ASM’s state-of-the-art conservation lab and preservation program attracts students from all over the world each year. The ASM Preservation Division, under the leadership of Dr. Nancy Odegaard (left), provides dynamic research opportunities and real-world educational experiences for a fleet of interns, visiting scholars, undergraduate and graduate students, and volunteers. Pictured here are two of the lab's recent interns, Betsy Burr and Nicole Peters, working together to treat an unstable ceramic vessel.

Arizona State Museum’s conservation laboratory, established in the late 1970s, was the first, and remains the only, museum conservation laboratory in the state dedicated to the preservation of and technical research on anthropological collections.

A center of research and professional training, ASM’s conservation lab is where science and culture connect. It is a shining example of the type of interdisciplinary research that is possible at the University of Arizona (UA). ASM conservators collaborate with museum colleagues, faculty in other UA units (e.g., the Accelerator Mass Spectrometry Laboratory, American Indian Studies, the School of Anthropology, the Department of Chemistry, the Drachman Institute, the Laboratory of Tree-Ring Research, the Department of Materials Science and Engineering, and University Spectroscopy and Imaging Facilities), as well as colleagues across the nation and around the globe.

Since 1983, the state-of-the-art facility has been under the direction of conservator and professor Nancy Odegaard, Ph.D. Dr. Odegaard and her team conduct and facilitate research that has transformed the discipline of object conservation through the use of chemistry, engineering, scientific method, and anthropological principles. Dr. Odegaard’s research leadership has resulted in the development of internationally recognized educational curricula for the care and handling of archaeological and ethnographic collections, a textbook on chemical characterization tests for objects of art and archaeology, and the first emergency response manual for university museums. Ground-breaking research has been shared with the world through books, chapters, journal articles, videos, presentations, and posters. Today, the lab continues to provide preventive and interventive conservation of ASM's vast collections, serves the public through workshops and queries, instructs scores of conservation students, and continues to conduct cutting-edge research, currently in areas such as nano-particle technology, imaging technology, and frozen technology.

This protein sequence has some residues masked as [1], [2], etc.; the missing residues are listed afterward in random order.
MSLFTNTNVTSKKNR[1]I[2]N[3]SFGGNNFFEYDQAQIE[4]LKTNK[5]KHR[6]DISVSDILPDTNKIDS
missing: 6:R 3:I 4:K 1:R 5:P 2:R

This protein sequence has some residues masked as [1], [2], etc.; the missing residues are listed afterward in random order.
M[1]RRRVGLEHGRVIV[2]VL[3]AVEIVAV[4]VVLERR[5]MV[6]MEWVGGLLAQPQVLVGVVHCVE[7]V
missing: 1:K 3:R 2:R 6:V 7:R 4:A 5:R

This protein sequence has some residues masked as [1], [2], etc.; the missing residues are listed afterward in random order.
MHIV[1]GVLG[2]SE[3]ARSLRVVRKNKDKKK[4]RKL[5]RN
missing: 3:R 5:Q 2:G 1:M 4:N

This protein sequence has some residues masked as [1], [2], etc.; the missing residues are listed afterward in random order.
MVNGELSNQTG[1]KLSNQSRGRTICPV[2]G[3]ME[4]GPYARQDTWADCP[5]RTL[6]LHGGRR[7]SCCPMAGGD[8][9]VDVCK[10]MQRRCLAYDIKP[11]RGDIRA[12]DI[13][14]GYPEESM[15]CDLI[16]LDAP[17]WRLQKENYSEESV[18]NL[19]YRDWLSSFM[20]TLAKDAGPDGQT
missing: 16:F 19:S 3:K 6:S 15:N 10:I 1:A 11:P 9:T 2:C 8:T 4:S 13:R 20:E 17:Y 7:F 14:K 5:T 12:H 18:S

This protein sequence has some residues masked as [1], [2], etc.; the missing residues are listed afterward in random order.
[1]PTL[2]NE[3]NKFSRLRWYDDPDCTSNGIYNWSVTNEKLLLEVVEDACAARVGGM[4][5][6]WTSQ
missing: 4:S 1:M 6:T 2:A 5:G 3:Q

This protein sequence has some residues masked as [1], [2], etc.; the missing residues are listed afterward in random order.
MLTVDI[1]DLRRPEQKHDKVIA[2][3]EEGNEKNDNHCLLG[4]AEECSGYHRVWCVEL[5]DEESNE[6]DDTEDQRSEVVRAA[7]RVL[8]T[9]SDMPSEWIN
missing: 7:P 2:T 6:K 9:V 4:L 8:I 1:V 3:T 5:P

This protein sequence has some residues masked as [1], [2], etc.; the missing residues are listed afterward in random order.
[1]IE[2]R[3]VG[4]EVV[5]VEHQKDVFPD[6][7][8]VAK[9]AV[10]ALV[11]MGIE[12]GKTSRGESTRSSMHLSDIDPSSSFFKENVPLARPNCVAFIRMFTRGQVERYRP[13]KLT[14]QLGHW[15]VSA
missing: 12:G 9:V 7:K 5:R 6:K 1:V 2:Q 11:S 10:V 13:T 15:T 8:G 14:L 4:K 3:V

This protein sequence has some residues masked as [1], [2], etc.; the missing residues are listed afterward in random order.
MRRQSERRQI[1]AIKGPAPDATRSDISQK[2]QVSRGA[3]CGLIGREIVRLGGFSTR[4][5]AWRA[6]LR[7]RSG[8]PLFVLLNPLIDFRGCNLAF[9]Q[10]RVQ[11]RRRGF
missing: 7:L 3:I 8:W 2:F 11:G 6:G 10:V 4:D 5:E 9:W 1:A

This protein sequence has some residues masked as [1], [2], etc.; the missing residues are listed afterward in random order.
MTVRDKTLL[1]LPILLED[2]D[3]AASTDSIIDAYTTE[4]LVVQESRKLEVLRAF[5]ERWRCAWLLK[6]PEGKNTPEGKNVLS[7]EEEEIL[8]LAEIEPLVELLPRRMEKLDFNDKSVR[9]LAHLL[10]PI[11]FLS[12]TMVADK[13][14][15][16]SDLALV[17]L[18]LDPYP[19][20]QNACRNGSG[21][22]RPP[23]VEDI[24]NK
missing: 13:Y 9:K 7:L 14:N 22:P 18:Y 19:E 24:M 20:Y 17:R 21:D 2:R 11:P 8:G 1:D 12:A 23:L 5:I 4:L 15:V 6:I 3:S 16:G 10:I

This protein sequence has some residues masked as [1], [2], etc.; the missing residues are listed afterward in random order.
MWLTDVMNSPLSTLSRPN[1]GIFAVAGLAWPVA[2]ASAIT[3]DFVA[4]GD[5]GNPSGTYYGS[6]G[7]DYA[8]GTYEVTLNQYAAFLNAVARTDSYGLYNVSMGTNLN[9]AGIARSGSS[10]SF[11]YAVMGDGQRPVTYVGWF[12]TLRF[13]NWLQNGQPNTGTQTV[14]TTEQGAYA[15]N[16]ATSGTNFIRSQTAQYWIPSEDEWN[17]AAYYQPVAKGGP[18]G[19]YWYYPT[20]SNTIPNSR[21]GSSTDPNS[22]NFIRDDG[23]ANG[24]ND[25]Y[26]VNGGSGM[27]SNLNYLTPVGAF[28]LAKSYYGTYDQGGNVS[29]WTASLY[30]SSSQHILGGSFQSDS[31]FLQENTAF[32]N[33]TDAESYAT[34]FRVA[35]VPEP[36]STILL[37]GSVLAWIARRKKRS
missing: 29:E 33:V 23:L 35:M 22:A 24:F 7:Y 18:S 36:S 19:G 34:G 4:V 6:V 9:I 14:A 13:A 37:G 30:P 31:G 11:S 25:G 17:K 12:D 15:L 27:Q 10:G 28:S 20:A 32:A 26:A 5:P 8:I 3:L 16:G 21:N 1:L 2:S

ASM conservators also conduct hands-on preservation work in the field, teach in classroom settings, and lecture extensively. There is a long list of professional researchers, students, and community volunteers eager to participate in the lab’s work.

 The lab’s national funding sources have included:

  • the Bay Paul, Kress, Stockman, Gutmann, and Getty Foundations

  • the National Science Foundation

  • the National Endowment for the Humanities, and the Arts

  • the National Center for Preservation Training and Technology

  • the Institute of Museum and Library Services

  • the National Park Service

Research conducted in the lab includes:

  • testing and removal of pesticide residues

  • protocols for ceramic conservation and care in storage

  • protocols for analysis, cleaning, stabilization, and exhibition of basketry

  • conservation science curriculum

  • protocols for emergency preparedness and recovery in museums

  • protocols for the care of human remains in academic institutions


Dr. Nancy Odegaard, Ph.D.
Conservator and Head of Preservation
Professor of Materials Science & Engineering, Anthropology, and American Indian Studies
See Dr. Odegaard's Profile

Gina Watkinson
Conservation Laboratory Manager
Arizona State Museum / University of Arizona
P.O. Box 210026
Tucson, AZ  85721-0026


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